Over the past two weeks, my market health indicators have bounced around a bit and while doing it have been compressing near the zero line. When this happens, an strong move often follows. At the moment, the odds favor the bulls. Get ready for a rally.
Over the past week, most of my core market health indicators fell. Most notably, my measures of market strength went negative. This changes the core portfolio allocations (below). Another thing that was interesting this week is that the fear everyone is talking about isn’t showing up in my Market Risk Indicator yet. The most sensitive components of that indicator think the saber rattling this week is a non-event event. That’s not to say a negative risk reaction won’t materialize, but until it does we have to operate under the assumption that this event will quickly fade as a market moving issue. The new portfolio allocations are as follows: Long / Short Hedged portfolio: 90% long high beta stocks and 10% short the S&P 500 Index (or use the ETF with symbol SH) Long / Cash portfolio: 80% long and 20% cash Volatility Hedged portfolio: 100% long (Since 11/11/2016) One thing you can keep an eye on is the bullish percent index (BPSPX). It is still a good distance above my
Over the past week, my core market health indicators bounced around, but all still held positive readings. I expect we’ll continue to see some chop, but it should resolve higher.
Over the past week, all of my core market health indicators rose. As I suspected, we’re getting new highs and not a long term top… just yet.
Over the past week, my core market health indicators mostly moved higher. With the exception of market risk, they’re compressing around the zero line. This usually happens near inflection points where the market breaks hard one way or the other. Market risk isn’t showing up so that gives the edge to the bulls. The current dip looks much more like a rotation before a rally than a long term top being made. My measures of market trend moved into positive territory this week. As a result, the portfolio allocations have changed as noted below. As always, use your own risk tolerance to structure your portfolio. Long / Cash portfolio: 40% long and 60% cash Long / Short portfolio: 70% long high beta stocks and 30% short the S&P 500 Index (or use the ETF with symbol SH) Volatility Hedged portfolio: 100% long (since 11/11/2016)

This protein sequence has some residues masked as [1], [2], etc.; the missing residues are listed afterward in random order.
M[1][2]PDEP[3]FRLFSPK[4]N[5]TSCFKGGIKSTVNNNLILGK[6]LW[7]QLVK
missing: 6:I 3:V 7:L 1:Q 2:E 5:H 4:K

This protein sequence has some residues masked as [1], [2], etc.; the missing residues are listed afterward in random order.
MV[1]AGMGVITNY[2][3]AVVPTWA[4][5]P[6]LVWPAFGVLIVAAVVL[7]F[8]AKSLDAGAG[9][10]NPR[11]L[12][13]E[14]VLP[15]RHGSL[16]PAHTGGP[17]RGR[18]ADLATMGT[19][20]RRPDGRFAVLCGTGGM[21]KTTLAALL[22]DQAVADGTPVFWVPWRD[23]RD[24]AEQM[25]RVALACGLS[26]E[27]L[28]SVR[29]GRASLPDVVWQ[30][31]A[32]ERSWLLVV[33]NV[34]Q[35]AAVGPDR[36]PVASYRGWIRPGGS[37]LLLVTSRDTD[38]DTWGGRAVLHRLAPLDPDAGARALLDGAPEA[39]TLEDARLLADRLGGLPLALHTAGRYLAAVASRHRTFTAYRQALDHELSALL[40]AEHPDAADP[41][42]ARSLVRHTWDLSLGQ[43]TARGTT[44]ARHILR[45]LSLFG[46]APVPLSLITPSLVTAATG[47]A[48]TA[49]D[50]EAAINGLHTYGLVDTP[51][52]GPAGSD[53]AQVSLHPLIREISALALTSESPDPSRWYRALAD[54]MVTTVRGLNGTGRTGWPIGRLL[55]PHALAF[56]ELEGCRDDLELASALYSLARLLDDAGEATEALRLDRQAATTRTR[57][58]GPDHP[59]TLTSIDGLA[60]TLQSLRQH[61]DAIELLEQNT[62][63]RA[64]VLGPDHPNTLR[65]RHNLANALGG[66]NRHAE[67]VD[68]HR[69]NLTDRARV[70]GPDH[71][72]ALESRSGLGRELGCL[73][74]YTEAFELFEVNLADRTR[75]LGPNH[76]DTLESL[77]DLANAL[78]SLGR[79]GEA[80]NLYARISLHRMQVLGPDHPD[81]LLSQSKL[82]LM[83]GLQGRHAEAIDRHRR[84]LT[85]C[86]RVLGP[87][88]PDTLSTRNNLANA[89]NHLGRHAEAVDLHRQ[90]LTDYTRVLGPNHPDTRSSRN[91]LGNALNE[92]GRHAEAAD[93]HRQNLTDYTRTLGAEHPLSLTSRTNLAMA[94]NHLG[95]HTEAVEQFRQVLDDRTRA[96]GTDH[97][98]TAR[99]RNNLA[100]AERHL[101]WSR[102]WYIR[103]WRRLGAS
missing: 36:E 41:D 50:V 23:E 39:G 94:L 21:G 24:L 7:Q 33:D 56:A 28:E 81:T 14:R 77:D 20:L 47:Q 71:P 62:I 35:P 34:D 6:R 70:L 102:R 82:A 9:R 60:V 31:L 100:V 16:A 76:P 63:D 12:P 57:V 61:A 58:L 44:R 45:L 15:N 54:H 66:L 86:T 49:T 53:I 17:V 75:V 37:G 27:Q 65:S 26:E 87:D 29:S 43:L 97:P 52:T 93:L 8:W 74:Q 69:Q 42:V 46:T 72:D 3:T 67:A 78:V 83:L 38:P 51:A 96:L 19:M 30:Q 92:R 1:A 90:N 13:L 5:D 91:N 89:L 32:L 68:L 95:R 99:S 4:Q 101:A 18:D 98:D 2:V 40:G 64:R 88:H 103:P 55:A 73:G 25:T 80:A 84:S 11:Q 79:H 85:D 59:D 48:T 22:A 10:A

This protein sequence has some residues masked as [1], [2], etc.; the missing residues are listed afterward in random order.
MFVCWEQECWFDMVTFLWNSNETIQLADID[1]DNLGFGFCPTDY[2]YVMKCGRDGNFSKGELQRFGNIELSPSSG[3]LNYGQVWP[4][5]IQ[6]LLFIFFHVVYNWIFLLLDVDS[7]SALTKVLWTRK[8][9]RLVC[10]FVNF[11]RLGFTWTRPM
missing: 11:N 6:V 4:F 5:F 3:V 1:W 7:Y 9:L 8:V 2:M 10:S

Over the past week, most of my core market health indicators rose. Most significantly, are the market quality and trend categories. Both of them could go positive next week if the market doesn’t suffer much damage. One fly in the ointment is that money is still being moved disproportionately into mega cap stocks. This will provide a headwind for the broad market until the ratio between the S&P 500 Index (SPX) and SPX Equal Weighted (SPXEW) can move higher (preferably above its 20 week moving average). Conclusion Market health is improving, but investors are still favoring the “safe” stocks. This indicates continued marginal gains followed by choppiness.